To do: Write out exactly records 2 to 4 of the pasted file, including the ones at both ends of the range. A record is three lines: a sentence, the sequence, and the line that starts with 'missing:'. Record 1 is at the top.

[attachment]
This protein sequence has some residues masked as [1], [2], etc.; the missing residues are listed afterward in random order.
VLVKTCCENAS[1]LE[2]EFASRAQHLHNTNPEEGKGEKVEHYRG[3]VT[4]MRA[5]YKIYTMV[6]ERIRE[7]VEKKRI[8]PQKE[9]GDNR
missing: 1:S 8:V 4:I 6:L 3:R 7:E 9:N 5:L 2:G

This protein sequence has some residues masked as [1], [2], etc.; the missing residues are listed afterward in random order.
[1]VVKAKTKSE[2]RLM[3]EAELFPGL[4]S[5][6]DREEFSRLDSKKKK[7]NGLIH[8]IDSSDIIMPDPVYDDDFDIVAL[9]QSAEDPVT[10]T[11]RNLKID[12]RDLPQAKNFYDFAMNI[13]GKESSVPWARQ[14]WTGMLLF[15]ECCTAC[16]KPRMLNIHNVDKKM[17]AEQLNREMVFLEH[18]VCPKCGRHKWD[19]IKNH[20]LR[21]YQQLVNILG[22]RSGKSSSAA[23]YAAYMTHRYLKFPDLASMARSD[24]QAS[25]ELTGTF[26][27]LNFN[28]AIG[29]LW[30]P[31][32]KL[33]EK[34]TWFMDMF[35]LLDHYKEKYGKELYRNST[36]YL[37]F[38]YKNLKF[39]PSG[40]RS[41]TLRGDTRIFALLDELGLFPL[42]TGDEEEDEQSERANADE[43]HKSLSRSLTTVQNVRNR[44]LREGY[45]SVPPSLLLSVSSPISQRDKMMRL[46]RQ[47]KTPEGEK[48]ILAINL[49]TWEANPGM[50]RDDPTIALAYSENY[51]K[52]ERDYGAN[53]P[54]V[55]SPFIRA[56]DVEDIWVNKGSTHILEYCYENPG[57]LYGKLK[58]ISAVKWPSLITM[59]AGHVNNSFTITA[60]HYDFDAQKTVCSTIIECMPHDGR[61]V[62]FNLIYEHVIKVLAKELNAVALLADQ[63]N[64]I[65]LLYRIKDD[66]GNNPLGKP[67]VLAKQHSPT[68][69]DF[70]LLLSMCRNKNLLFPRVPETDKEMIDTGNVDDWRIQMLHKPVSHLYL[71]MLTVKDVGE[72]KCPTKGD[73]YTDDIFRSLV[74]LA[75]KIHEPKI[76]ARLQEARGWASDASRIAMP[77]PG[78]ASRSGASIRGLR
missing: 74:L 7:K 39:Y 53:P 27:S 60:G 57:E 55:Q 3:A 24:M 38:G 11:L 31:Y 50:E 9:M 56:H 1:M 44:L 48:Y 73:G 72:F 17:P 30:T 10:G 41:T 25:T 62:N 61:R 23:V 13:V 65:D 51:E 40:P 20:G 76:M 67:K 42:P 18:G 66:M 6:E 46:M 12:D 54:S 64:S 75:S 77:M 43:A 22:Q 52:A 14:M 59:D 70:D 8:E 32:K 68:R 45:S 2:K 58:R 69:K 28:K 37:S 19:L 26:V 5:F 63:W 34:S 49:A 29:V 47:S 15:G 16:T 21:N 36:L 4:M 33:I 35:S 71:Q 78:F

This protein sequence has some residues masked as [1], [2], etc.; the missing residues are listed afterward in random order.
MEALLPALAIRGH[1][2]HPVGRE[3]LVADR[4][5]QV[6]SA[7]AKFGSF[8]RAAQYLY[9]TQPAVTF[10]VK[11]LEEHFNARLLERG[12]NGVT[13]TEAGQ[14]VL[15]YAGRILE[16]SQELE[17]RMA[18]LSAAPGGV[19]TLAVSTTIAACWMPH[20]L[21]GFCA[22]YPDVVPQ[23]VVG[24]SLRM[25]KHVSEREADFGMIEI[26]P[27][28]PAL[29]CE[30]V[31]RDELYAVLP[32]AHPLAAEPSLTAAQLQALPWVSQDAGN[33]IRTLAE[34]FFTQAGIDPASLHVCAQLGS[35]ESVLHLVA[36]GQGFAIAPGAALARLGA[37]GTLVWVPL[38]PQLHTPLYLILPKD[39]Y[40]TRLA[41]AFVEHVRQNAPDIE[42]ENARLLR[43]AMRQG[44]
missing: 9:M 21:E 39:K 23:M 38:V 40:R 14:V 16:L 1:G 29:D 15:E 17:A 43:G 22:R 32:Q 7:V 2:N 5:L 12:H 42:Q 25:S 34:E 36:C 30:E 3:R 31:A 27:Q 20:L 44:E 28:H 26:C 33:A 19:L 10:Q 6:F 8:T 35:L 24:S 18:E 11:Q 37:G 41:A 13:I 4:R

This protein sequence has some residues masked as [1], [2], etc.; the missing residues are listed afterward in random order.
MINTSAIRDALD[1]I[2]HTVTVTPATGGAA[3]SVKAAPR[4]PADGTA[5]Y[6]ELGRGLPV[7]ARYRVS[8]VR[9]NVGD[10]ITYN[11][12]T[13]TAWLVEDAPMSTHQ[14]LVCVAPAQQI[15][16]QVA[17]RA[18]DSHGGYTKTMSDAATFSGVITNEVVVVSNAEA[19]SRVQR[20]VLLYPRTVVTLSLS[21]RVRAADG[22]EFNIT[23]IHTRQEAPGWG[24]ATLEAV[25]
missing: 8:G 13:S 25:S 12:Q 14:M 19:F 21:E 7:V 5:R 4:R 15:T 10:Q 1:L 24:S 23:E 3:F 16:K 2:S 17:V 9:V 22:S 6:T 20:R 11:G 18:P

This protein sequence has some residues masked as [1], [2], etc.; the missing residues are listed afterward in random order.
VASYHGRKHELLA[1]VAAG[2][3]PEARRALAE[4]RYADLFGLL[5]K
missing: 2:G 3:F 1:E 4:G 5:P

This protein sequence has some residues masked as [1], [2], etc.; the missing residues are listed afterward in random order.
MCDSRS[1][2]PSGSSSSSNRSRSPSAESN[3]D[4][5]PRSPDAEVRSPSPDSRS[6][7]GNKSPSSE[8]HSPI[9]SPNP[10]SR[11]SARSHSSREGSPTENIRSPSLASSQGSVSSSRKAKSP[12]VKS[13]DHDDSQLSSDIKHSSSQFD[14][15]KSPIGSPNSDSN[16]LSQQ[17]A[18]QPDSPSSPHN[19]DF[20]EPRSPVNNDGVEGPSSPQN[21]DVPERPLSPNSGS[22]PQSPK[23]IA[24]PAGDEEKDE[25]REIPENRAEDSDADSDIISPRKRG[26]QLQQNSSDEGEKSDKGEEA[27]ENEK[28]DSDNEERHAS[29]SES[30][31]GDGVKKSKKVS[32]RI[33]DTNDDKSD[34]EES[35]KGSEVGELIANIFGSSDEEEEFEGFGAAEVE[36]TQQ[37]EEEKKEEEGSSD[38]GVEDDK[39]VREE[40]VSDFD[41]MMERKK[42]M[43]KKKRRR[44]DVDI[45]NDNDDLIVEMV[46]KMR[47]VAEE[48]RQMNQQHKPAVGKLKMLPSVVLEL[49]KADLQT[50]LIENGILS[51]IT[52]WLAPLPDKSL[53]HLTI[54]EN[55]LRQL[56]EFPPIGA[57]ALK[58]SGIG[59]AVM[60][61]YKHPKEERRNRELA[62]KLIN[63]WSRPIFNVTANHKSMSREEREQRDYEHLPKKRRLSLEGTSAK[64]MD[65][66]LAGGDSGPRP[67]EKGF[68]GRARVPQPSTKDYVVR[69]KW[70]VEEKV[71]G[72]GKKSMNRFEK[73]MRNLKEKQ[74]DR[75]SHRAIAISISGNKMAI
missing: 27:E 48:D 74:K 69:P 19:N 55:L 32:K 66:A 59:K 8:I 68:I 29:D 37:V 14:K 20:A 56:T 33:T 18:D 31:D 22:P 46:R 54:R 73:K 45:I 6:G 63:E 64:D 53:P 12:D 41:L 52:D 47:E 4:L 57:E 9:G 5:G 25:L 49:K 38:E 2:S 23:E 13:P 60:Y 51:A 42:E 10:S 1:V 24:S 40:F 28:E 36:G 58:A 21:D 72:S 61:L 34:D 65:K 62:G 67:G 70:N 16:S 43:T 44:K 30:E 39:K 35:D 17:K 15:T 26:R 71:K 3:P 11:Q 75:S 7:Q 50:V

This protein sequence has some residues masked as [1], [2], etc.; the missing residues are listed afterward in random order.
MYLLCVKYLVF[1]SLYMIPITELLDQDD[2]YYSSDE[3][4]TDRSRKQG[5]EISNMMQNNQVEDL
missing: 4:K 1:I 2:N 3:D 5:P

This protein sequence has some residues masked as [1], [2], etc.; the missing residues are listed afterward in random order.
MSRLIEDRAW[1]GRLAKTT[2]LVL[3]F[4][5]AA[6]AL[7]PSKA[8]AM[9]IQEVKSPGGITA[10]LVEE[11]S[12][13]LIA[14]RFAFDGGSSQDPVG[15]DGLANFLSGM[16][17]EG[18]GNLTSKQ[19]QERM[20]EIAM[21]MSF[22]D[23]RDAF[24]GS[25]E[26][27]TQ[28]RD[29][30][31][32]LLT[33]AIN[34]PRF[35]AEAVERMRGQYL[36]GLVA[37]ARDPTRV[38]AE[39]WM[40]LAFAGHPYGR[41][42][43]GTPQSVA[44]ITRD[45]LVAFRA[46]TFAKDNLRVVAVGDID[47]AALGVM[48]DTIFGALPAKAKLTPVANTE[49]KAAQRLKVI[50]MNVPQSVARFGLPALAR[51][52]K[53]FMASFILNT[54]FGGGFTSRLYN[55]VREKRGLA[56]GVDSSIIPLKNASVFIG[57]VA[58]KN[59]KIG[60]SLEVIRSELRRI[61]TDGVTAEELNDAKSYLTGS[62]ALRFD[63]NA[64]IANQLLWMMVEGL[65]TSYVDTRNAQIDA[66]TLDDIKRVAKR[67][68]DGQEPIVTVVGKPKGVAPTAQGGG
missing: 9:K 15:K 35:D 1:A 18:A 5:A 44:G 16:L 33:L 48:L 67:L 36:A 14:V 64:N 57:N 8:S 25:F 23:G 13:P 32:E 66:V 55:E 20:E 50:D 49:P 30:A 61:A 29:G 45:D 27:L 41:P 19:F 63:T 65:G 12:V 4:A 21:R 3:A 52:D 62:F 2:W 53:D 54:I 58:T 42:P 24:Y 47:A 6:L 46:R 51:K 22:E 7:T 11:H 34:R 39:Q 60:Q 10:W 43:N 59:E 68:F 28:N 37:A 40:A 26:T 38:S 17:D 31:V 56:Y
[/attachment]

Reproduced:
This protein sequence has some residues masked as [1], [2], etc.; the missing residues are listed afterward in random order.
[1]VVKAKTKSE[2]RLM[3]EAELFPGL[4]S[5][6]DREEFSRLDSKKKK[7]NGLIH[8]IDSSDIIMPDPVYDDDFDIVAL[9]QSAEDPVT[10]T[11]RNLKID[12]RDLPQAKNFYDFAMNI[13]GKESSVPWARQ[14]WTGMLLF[15]ECCTAC[16]KPRMLNIHNVDKKM[17]AEQLNREMVFLEH[18]VCPKCGRHKWD[19]IKNH[20]LR[21]YQQLVNILG[22]RSGKSSSAA[23]YAAYMTHRYLKFPDLASMARSD[24]QAS[25]ELTGTF[26][27]LNFN[28]AIG[29]LW[30]P[31][32]KL[33]EK[34]TWFMDMF[35]LLDHYKEKYGKELYRNST[36]YL[37]F[38]YKNLKF[39]PSG[40]RS[41]TLRGDTRIFALLDELGLFPL[42]TGDEEEDEQSERANADE[43]HKSLSRSLTTVQNVRNR[44]LREGY[45]SVPPSLLLSVSSPISQRDKMMRL[46]RQ[47]KTPEGEK[48]ILAINL[49]TWEANPGM[50]RDDPTIALAYSENY[51]K[52]ERDYGAN[53]P[54]V[55]SPFIRA[56]DVEDIWVNKGSTHILEYCYENPG[57]LYGKLK[58]ISAVKWPSLITM[59]AGHVNNSFTITA[60]HYDFDAQKTVCSTIIECMPHDGR[61]V[62]FNLIYEHVIKVLAKELNAVALLADQ[63]N[64]I[65]LLYRIKDD[66]GNNPLGKP[67]VLAKQHSPT[68][69]DF[70]LLLSMCRNKNLLFPRVPETDKEMIDTGNVDDWRIQMLHKPVSHLYL[71]MLTVKDVGE[72]KCPTKGD[73]YTDDIFRSLV[74]LA[75]KIHEPKI[76]ARLQEARGWASDASRIAMP[77]PG[78]ASRSGASIRGLR
missing: 74:L 7:K 39:Y 53:P 27:S 60:G 57:E 55:Q 3:A 24:M 38:G 11:L 31:Y 50:E 9:M 56:H 1:M 44:L 48:Y 73:G 72:F 17:P 30:T 10:G 41:T 25:T 62:N 61:R 23:V 13:V 65:D 51:E 40:P 20:G 76:M 67:K 42:P 18:G 66:M 6:E 46:M 12:D 54:S 64:S 75:S 77:M 43:A 22:Q 52:A 14:M 59:D 70:D 8:E 32:K 68:R 45:S 2:K 58:R 69:K 28:K 37:S 19:L 26:V 5:F 63:W 34:S 49:A 29:V 47:S 15:G 16:T 21:N 36:L 4:M 33:I 35:S 71:Q 78:F

This protein sequence has some residues masked as [1], [2], etc.; the missing residues are listed afterward in random order.
MEALLPALAIRGH[1][2]HPVGRE[3]LVADR[4][5]QV[6]SA[7]AKFGSF[8]RAAQYLY[9]TQPAVTF[10]VK[11]LEEHFNARLLERG[12]NGVT[13]TEAGQ[14]VL[15]YAGRILE[16]SQELE[17]RMA[18]LSAAPGGV[19]TLAVSTTIAACWMPH[20]L[21]GFCA[22]YPDVVPQ[23]VVG[24]SLRM[25]KHVSEREADFGMIEI[26]P[27][28]PAL[29]CE[30]V[31]RDELYAVLP[32]AHPLAAEPSLTAAQLQALPWVSQDAGN[33]IRTLAE[34]FFTQAGIDPASLHVCAQLGS[35]ESVLHLVA[36]GQGFAIAPGAALARLGA[37]GTLVWVPL[38]PQLHTPLYLILPKD[39]Y[40]TRLA[41]AFVEHVRQNAPDIE[42]ENARLLR[43]AMRQG[44]
missing: 9:M 21:E 39:K 23:M 38:V 40:R 14:V 16:L 1:G 29:D 15:E 17:A 43:G 22:R 32:Q 7:V 2:N 5:L 12:H 42:Q 25:S 34:E 36:C 30:E 3:R 31:A 27:Q 20:L 44:E 28:H 26:C 33:A 19:L 10:Q 6:F 8:T 35:L 24:S 18:E 11:Q 37:G 41:A 13:I 4:R

This protein sequence has some residues masked as [1], [2], etc.; the missing residues are listed afterward in random order.
MINTSAIRDALD[1]I[2]HTVTVTPATGGAA[3]SVKAAPR[4]PADGTA[5]Y[6]ELGRGLPV[7]ARYRVS[8]VR[9]NVGD[10]ITYN[11][12]T[13]TAWLVEDAPMSTHQ[14]LVCVAPAQQI[15][16]QVA[17]RA[18]DSHGGYTKTMSDAATFSGVITNEVVVVSNAEA[19]SRVQR[20]VLLYPRTVVTLSLS[21]RVRAADG[22]EFNIT[23]IHTRQEAPGWG[24]ATLEAV[25]
missing: 8:G 13:S 25:S 12:Q 14:M 19:F 21:E 7:V 5:R 4:R 15:T 10:Q 1:L 24:S 23:E 3:F 16:K 2:S 17:V 9:V 22:S 6:T 20:R 11:G 18:P